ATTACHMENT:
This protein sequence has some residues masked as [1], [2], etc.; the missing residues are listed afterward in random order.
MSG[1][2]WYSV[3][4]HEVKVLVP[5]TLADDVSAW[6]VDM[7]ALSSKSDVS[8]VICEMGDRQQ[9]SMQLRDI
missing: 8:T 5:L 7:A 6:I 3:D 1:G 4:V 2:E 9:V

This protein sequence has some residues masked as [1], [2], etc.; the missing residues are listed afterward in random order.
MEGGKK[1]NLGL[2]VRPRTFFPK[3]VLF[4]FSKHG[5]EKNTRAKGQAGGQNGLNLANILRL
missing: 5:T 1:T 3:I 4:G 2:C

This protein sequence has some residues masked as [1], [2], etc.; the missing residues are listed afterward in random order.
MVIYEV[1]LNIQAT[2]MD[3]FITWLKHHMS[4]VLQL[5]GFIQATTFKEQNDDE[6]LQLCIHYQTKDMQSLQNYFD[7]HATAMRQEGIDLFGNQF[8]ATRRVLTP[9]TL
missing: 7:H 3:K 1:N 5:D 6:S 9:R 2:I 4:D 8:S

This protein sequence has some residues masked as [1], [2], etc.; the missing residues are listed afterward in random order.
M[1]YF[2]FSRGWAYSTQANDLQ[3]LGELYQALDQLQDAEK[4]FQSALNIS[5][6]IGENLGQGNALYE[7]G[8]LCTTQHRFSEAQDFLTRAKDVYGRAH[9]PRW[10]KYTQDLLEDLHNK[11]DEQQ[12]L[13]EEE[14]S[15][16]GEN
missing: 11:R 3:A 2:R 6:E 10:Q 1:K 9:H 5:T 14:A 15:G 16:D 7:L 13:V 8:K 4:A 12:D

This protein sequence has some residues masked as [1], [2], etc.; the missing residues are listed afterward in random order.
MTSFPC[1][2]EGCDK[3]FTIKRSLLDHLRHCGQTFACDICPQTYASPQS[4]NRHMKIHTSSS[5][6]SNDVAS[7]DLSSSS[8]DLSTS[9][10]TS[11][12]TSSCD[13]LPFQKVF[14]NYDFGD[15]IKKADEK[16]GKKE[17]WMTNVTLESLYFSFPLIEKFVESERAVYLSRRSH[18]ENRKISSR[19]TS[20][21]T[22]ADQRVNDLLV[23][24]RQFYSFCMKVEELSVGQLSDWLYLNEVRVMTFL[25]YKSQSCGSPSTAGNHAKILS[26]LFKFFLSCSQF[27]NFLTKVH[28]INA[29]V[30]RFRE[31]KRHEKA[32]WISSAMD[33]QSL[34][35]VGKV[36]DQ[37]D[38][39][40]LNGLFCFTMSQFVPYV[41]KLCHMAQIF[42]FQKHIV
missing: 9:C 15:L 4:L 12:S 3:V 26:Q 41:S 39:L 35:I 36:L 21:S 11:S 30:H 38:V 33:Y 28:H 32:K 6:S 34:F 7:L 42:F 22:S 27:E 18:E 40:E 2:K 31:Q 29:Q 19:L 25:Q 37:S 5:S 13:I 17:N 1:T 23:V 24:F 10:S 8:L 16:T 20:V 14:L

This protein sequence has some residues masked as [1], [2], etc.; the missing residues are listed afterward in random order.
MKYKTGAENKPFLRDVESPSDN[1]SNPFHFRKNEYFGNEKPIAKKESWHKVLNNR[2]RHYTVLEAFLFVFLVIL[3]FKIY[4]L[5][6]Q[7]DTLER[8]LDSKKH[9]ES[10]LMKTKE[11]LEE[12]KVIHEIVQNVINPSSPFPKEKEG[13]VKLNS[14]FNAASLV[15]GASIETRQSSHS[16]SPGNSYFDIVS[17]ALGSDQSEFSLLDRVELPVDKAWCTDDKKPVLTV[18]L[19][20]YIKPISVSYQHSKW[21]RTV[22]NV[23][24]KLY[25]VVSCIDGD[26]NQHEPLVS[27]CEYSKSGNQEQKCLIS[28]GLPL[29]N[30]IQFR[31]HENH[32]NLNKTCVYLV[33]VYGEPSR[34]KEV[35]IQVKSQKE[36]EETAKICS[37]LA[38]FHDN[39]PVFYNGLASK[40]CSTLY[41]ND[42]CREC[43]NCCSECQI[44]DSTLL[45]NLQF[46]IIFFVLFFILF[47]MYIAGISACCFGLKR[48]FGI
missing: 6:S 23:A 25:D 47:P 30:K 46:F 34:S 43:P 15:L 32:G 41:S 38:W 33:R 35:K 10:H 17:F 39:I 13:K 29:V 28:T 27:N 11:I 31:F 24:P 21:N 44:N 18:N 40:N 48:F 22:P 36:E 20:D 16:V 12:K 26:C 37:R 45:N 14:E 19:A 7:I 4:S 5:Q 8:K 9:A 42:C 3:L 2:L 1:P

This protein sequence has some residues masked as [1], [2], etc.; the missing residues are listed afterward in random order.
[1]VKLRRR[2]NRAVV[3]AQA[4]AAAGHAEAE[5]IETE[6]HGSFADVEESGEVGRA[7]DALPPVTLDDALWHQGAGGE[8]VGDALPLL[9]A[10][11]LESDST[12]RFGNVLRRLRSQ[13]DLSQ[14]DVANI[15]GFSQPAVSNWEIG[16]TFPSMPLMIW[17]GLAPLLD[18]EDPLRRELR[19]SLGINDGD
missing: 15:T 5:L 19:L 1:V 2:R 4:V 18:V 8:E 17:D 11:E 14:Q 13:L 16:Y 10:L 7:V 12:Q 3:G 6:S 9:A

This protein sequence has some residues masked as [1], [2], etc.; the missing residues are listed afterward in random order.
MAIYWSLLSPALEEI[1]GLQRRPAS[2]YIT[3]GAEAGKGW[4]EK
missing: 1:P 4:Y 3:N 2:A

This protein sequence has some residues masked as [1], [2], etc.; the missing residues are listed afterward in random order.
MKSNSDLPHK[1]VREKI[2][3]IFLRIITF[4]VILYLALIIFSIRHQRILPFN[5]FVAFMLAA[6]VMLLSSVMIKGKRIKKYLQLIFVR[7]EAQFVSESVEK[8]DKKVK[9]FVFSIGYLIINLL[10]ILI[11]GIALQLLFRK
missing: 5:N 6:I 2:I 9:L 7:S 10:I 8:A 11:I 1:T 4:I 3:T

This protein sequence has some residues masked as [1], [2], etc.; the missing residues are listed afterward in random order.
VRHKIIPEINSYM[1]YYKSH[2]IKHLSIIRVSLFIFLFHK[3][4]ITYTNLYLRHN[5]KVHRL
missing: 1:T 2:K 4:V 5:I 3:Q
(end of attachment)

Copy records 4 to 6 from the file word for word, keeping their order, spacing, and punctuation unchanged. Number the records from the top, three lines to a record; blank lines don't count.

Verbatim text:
This protein sequence has some residues masked as [1], [2], etc.; the missing residues are listed afterward in random order.
M[1]YF[2]FSRGWAYSTQANDLQ[3]LGELYQALDQLQDAEK[4]FQSALNIS[5][6]IGENLGQGNALYE[7]G[8]LCTTQHRFSEAQDFLTRAKDVYGRAH[9]PRW[10]KYTQDLLEDLHNK[11]DEQQ[12]L[13]EEE[14]S[15][16]GEN
missing: 11:R 3:A 2:R 6:E 10:Q 1:K 9:H 5:T 14:A 15:G 16:D 7:L 13:V 8:K 4:A 12:D

This protein sequence has some residues masked as [1], [2], etc.; the missing residues are listed afterward in random order.
MTSFPC[1][2]EGCDK[3]FTIKRSLLDHLRHCGQTFACDICPQTYASPQS[4]NRHMKIHTSSS[5][6]SNDVAS[7]DLSSSS[8]DLSTS[9][10]TS[11][12]TSSCD[13]LPFQKVF[14]NYDFGD[15]IKKADEK[16]GKKE[17]WMTNVTLESLYFSFPLIEKFVESERAVYLSRRSH[18]ENRKISSR[19]TS[20][21]T[22]ADQRVNDLLV[23][24]RQFYSFCMKVEELSVGQLSDWLYLNEVRVMTFL[25]YKSQSCGSPSTAGNHAKILS[26]LFKFFLSCSQF[27]NFLTKVH[28]INA[29]V[30]RFRE[31]KRHEKA[32]WISSAMD[33]QSL[34][35]VGKV[36]DQ[37]D[38][39][40]LNGLFCFTMSQFVPYV[41]KLCHMAQIF[42]FQKHIV
missing: 9:C 15:L 4:L 12:S 3:V 26:Q 41:S 39:L 35:I 36:L 21:S 11:S 30:H 38:V 33:Y 28:H 32:K 6:S 34:F 7:L 42:F 22:S 27:E 18:E 40:E 2:K 31:Q 29:Q 19:L 25:Q 37:S 5:S 13:I 17:N 1:T 23:V 24:F 10:S 8:L 16:T 20:V 14:L

This protein sequence has some residues masked as [1], [2], etc.; the missing residues are listed afterward in random order.
MKYKTGAENKPFLRDVESPSDN[1]SNPFHFRKNEYFGNEKPIAKKESWHKVLNNR[2]RHYTVLEAFLFVFLVIL[3]FKIY[4]L[5][6]Q[7]DTLER[8]LDSKKH[9]ES[10]LMKTKE[11]LEE[12]KVIHEIVQNVINPSSPFPKEKEG[13]VKLNS[14]FNAASLV[15]GASIETRQSSHS[16]SPGNSYFDIVS[17]ALGSDQSEFSLLDRVELPVDKAWCTDDKKPVLTV[18]L[19][20]YIKPISVSYQHSKW[21]RTV[22]NV[23][24]KLY[25]VVSCIDGD[26]NQHEPLVS[27]CEYSKSGNQEQKCLIS[28]GLPL[29]N[30]IQFR[31]HENH[32]NLNKTCVYLV[33]VYGEPSR[34]KEV[35]IQVKSQKE[36]EETAKICS[37]LA[38]FHDN[39]PVFYNGLASK[40]CSTLY[41]ND[42]CREC[43]NCCSECQI[44]DSTLL[45]NLQF[46]IIFFVLFFILF[47]MYIAGISACCFGLKR[48]FGI
missing: 6:S 23:A 25:D 47:P 30:K 46:F 34:S 43:P 15:L 32:G 41:S 38:W 33:R 35:K 10:H 17:F 39:I 13:K 29:V 28:T 27:N 11:I 31:F 24:P 21:N 44:N 18:N 40:N 48:F 22:P 36:E 20:D 16:V 12:K 26:C 37:R 45:N 14:E 19:A 7:I 4:S 5:Q 8:K 9:A 42:C 3:L 2:L 1:P